All in the family? CEO choice and firm organization
Family ﬁrms are the most prevalent ﬁrm type in the world, particularly in emerging economies. Dynastic family ﬁrms tend to have lower productivity, though what explains their underperformance is still an open question. We collect new data on CEO successions for over 800 ﬁrms in Latin America and Europe to document their corporate governance choices and, crucially, provide causal evidence on the eﬀect of dynastic CEO successions on the adoption of managerial best practices tied to improved productivity. Speciﬁcally, we establish two key results. First, there is a preference for male heirs: when the founding CEO steps down they are 30pp more likely to keep control within the family when they have a son. Second, instrumenting with the gender of the founder’s children, we estimate dynastic CEO successions lead to 0.8 standard deviations lower adoption of managerial best practices, suggesting an implied productivity decrease of 5 to 10%. To guide our discussion on mechanisms, we build a model with two types of CEOs (family and professional) who decide whether to invest in better management practices. Family CEOs cannot credibly commit to ﬁring employees without incurring reputation costs. This induces lower worker eﬀort and reduces the returns to investing in better management. We ﬁnd empirical evidence that, controlling for lower skill levels of managers, reputational costs constrain investment in better management.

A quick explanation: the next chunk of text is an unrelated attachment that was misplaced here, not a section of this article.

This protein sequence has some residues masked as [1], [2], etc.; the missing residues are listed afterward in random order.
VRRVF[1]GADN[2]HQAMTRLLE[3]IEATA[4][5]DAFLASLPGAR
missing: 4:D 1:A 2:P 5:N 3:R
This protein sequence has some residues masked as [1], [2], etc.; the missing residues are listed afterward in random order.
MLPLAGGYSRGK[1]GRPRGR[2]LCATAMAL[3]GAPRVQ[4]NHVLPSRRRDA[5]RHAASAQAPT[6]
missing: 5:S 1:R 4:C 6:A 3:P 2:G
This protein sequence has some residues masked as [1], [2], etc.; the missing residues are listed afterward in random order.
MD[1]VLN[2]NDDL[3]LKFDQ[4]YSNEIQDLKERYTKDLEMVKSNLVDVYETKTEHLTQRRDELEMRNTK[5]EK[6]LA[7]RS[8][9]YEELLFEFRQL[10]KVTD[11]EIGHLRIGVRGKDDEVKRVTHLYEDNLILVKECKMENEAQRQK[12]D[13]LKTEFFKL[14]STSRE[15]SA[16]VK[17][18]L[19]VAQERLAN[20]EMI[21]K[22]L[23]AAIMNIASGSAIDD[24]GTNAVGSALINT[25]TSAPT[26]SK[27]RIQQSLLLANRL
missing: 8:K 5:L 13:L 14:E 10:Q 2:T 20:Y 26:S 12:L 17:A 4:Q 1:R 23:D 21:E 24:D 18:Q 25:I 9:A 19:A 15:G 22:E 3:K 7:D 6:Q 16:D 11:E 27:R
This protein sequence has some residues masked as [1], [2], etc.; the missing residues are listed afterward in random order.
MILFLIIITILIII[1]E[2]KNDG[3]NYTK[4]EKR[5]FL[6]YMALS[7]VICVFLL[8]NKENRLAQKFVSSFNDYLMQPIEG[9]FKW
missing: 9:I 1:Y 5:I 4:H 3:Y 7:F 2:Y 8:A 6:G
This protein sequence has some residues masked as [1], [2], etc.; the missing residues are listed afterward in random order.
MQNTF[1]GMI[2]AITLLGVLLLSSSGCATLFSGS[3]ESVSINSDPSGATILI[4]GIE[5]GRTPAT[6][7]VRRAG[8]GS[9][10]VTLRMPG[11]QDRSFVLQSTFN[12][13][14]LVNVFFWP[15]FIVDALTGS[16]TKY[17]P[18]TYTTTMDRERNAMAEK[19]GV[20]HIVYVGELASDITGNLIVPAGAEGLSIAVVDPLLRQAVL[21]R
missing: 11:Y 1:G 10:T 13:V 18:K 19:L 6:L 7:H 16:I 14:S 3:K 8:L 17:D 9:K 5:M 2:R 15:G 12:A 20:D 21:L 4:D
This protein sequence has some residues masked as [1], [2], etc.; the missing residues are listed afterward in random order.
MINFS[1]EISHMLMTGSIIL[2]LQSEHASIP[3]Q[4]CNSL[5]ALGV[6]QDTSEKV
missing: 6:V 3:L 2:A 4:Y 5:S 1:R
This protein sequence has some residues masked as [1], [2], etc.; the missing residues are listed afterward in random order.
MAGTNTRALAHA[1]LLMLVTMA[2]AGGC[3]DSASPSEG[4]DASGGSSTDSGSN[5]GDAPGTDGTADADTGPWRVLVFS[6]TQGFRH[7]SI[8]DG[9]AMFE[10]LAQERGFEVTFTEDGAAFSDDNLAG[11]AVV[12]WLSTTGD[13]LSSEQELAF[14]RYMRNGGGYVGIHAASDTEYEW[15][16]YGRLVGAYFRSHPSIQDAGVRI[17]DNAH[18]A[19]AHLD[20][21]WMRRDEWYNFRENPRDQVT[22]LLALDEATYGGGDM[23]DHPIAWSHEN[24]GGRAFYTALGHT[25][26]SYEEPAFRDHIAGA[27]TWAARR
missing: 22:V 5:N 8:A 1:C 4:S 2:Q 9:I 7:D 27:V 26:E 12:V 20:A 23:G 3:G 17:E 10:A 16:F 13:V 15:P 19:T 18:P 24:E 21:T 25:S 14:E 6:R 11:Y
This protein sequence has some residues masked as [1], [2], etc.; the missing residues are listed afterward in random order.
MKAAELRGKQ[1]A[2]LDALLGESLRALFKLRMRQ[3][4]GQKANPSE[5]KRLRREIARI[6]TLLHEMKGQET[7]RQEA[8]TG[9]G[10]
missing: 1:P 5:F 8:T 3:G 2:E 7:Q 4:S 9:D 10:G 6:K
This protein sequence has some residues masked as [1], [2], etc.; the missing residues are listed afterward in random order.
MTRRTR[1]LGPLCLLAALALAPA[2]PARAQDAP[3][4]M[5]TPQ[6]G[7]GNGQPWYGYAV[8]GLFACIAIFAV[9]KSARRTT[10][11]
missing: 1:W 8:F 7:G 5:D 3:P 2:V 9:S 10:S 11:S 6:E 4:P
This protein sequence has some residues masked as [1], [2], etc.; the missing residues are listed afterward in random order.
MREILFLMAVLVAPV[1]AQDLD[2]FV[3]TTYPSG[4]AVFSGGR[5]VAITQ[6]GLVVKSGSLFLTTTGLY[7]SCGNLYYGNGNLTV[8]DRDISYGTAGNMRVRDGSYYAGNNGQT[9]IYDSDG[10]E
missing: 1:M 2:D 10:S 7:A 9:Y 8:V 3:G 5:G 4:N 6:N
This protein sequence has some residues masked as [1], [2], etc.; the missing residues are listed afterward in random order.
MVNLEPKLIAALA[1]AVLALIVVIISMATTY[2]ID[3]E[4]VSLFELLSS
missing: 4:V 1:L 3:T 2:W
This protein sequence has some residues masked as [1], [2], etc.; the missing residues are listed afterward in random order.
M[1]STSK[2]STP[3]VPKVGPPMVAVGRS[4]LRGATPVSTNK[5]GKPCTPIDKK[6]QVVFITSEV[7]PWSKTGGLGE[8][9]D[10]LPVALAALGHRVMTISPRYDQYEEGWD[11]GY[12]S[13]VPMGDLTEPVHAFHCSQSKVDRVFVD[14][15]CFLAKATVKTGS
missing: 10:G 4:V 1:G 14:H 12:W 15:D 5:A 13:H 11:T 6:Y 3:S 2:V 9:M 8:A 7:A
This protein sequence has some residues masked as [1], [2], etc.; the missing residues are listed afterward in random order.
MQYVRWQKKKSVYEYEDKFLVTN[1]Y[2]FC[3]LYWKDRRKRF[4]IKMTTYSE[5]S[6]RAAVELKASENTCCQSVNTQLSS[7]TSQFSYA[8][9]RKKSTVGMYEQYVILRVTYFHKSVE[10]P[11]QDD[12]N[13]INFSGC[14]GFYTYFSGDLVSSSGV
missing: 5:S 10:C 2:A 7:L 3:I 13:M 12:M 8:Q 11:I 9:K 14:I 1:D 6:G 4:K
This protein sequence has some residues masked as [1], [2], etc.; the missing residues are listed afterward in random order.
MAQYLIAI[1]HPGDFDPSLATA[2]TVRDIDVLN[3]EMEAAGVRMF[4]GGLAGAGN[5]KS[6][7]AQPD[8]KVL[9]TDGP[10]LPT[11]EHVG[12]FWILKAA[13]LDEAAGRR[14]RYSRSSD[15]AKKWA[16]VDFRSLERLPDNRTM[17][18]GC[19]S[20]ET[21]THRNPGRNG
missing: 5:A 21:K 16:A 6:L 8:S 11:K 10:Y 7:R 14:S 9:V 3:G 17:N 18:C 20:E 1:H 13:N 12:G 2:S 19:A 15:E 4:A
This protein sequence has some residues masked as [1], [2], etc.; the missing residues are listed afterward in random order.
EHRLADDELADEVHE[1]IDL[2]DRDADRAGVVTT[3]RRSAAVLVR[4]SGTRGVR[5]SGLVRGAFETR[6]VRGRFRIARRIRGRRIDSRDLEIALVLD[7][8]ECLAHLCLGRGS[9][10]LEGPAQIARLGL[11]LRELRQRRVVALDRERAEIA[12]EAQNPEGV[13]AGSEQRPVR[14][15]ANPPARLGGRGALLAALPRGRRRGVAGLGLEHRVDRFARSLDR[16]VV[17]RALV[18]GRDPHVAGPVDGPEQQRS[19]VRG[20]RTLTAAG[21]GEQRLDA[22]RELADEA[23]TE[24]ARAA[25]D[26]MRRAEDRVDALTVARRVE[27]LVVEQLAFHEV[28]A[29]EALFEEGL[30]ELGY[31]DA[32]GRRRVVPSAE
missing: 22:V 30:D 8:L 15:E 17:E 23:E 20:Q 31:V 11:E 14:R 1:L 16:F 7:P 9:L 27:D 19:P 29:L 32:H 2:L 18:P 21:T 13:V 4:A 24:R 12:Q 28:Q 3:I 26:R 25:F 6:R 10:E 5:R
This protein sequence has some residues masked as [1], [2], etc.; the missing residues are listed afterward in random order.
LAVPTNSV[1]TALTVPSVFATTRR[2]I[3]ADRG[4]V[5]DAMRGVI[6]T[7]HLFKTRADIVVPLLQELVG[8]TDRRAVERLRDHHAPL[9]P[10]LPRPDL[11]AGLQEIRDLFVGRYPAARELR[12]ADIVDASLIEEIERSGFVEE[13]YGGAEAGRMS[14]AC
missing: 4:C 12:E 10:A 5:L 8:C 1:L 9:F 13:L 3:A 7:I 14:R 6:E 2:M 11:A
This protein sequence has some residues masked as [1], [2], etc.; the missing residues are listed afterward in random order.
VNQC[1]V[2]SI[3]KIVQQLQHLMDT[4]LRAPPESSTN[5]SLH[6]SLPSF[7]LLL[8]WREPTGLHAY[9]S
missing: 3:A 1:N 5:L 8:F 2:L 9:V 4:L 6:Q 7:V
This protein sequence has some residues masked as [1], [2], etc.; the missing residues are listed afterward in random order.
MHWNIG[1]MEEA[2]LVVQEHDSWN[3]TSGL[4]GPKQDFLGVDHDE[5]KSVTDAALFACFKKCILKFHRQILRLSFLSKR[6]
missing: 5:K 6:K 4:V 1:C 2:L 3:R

29 January 2018 Paper Number CEPDP1528
This CEP discussion paper is published under the centre's Growth programme.